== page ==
Posted by News Express | 23 February 2020 | 1,010 times
Stakeholders, including child rights activists, sociologists, lawyers and clerics have identified major factors behind the rising cases of incest in the country.
Some of the stakeholders, who spoke with News Agency of Nigeria (NAN) across the states, identified lack of traditional family values, moral decadence, broken homes, emotional imbalance, a shift in family roles due to poverty and ignorance among others.
In Ibadan, Mrs Foluso Adigun, the immediate past President of Women Connected By Purpose (WCBP), an NGO, said more incest cases were being recorded because of lack of family values and communal living.
She noted that economic hardship and the shift in the role of women were also contributory factors because fewer women now stay at home and watch over their children.
Adigun said infiltration of western influences and negative attitudes also promotes incest in the society.
Dr Sharon Omotosho, the Coordinator of the Women Research and Documentation Centre at the University of Ibadan, said parents must be held responsible for the abuse of their wards.
According to her, all hands must be on deck to stop incest because no member of the society is exempted from the scourge.
“Some people do it for spiritual purposes, money rituals and longevity or those looking for fame,” Omotosho said.
For Pastor Yemisi Ayorinde, poverty and lack of knowledge were major factors that promote incest.
She said: “Some mothers due to poverty and ignorance tell their daughters to keep quiet when they are being abused by their fathers.
A legal practitioner, Mrs Olusayo Adeleye, said that incest is considered a criminal act in the country and relevant laws must be enforced to deter potential offenders.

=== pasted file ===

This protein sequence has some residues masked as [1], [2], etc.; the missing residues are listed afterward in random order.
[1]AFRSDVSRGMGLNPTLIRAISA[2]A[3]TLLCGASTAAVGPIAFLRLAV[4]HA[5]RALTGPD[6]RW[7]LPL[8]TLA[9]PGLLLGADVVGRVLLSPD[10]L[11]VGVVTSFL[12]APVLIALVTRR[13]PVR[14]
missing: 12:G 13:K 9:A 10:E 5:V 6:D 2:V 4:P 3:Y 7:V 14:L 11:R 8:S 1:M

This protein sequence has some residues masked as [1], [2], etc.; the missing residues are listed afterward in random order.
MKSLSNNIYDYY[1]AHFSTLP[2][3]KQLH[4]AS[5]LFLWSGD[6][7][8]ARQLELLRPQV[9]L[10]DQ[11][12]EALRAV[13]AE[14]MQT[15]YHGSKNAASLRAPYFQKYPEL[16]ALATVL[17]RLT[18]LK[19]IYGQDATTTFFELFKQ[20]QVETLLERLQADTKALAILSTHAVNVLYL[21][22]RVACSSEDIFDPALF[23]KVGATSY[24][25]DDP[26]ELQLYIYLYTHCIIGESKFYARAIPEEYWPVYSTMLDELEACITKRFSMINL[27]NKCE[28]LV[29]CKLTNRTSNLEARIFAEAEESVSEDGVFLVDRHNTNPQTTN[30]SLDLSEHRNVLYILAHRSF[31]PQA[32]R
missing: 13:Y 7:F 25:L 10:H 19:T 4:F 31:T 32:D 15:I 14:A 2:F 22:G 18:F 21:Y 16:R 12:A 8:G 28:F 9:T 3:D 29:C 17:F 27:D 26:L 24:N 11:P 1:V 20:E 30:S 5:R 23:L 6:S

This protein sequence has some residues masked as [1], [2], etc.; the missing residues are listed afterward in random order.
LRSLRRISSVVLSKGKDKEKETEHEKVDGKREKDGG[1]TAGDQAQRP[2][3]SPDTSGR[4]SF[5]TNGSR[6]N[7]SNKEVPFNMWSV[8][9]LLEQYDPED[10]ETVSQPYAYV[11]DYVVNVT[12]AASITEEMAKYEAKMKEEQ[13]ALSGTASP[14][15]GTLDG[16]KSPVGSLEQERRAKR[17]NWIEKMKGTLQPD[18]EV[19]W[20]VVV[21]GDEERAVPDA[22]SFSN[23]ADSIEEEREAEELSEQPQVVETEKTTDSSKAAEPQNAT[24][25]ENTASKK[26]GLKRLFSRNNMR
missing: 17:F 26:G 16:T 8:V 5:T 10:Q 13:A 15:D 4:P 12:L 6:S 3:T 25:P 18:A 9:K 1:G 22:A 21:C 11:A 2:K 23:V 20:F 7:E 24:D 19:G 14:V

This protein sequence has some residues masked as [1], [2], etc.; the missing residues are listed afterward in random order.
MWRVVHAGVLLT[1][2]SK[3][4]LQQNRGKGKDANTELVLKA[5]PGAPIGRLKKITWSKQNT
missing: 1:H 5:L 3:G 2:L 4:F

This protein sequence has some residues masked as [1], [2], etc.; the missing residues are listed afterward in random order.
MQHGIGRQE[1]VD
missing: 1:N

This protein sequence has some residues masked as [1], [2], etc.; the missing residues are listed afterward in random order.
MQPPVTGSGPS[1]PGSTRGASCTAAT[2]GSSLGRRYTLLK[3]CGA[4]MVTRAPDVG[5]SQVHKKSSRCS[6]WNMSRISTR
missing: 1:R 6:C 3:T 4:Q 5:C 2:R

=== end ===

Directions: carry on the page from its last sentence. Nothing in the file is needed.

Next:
“The Violence Against Persons Prohibition Act 2015 in Section 25, criminalises incest and prescribes a minimum term of 10 years imprisonment without an option of fine.
Adeleye who quoted various laws against incest described it as a sexual act that can be said to be against the law of nature.
The rights activist urged the government to pass the Sexual Offences Act (Amendment) Bill 2019 in order to protect minors and under-aged against sexual exploitation.
She further encouraged state governments to domesticate laws criminalising incest.
Mr Sunday Bamidele, a sociologist, identified broken home as the top-ranking reason for incestuous relationships in the Nigerian society.
He told NAN in Akure that easy access to pornography through the internet could encourage siblings, who most of the times are left alone to engage in sexual intercourse
Olamide Falana, the Executive Director of Girls to Women Research and Development Centre, attributed lack of self-control on the part of parents, families and guardians for the “extreme increase” in the cases of incest in the society.
In Makurdi, some of the residents blamed the growing incestuous relations amongst families and close relatives on uncontrollable sex drives and demonic motives.
A Psychologist with the Benue State University (BSU), Mr David Denen, regretted that the habit was growing like a “wildfire in the wilderness”.
He said victims of incest turned to suffer depression as they live with the act throughout their lives without sharing such experiences with others.